Updated Jun 29, 2018

Conservative groups rally against a carbon tax

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An influential conservative organization is rallying like-minded interest groups to voice opposition to a carbon tax, largely in response to a new initiative launched last week urging support for such a policy, Axios has learned.

Why it matters: The American Energy Alliance is among several such conservative groups with sway among Republicans on Capitol Hill. This influence is likely to hold strong despite former Republican leaders voicing support for a carbon price, including former Senate Majority Leader Trent Lott of Mississippi.

The details: The letter, which the group is still seeking signatures for, is addressed to House Speaker Paul Ryan and House Majority Leader Kevin McCarthy, and it urges them to hold a vote on Rep. Steve Scalise's non-binding, but politically important, resolution that would put lawmakers on the record opposing a carbon tax. The House overwhelmingly voted in support of the measure in 2016.

"Despite recent attempts to market several carbon tax policy proposals as 'conservative,' it is also important to note the striking similarities between those proposals and carbon tax legislation being pushed by liberal Members of Congress."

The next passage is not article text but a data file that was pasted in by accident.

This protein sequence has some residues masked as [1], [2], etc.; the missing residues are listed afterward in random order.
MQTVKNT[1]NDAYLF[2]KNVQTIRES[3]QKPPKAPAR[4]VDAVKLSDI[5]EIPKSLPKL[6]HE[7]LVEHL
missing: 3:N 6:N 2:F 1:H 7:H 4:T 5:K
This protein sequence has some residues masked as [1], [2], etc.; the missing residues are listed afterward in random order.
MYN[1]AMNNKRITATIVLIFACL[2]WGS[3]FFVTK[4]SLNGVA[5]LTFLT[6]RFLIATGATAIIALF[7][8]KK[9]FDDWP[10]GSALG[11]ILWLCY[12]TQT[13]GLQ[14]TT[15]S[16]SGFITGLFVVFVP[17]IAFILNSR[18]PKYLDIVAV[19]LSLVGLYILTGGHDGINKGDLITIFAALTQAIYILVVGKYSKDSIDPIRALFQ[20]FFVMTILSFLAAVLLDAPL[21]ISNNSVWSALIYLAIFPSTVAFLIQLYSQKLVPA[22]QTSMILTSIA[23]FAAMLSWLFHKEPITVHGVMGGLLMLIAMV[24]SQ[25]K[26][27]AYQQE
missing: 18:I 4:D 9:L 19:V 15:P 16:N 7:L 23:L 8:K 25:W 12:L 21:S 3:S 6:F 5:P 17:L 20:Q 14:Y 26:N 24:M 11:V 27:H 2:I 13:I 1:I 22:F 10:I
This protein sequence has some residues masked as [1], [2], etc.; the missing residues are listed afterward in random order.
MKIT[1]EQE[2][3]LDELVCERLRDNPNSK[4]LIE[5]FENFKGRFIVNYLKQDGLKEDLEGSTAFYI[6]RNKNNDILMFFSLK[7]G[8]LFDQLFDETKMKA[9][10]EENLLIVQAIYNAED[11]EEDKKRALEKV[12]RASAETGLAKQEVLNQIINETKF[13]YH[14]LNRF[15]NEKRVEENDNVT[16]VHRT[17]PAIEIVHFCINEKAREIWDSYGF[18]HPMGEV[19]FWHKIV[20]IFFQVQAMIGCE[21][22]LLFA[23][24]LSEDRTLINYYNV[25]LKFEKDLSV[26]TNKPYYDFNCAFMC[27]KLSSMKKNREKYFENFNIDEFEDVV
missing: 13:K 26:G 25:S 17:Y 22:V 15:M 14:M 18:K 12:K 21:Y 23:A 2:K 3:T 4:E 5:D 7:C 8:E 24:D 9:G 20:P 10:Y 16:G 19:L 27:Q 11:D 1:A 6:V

— Excerpt of draft letter by the American Energy Alliance

Between the lines: A tax on carbon emissions is considered the most economically straightforward way to address climate change, compared to regulations or more complicated trading regimes. Carbon taxes have had more support from conservatives in the past, but climate change as an issue has largely become a liberal cause in Washington over the last decade.

The latest initiative aims to be somewhat different. Called Americans for Carbon Dividends, the group is pushing a carbon tax that gradually rises while revenue is distributed back to consumers.

The bottom line: A carbon tax remains highly unlikely to pass in Congress in at least the next few years.

Go deeper: Nuclear, Renewable firms fund new group pushing carbon tax

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Supreme Court to hear Philadelphia case over same-sex foster parents

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The Supreme Court agreed Monday to hear a high-profile case that could reshape the bounds of First Amendment protections for religion.

Why it matters: The direct question in this case is whether Philadelphia had the right to cancel a contract with an adoption agency that refused to place foster children with same-sex couples. It also poses bigger questions that could lead the court to overturn a key precedent and carve out new protections for religious organizations.

Why Apple may move to open iOS

Photo illustration: Jakub Porzycki/NurPhoto via Getty Images

Apple may finally allow iPhone owners to set email or browsing apps other than Apple's own as their preferred defaults, according to a Bloomberg report from last week.

The big picture: Customers have long clamored for the ability to choose their preferred apps, and now Apple, like other big tech companies, finds itself under increased scrutiny over anything perceived as anticompetitive.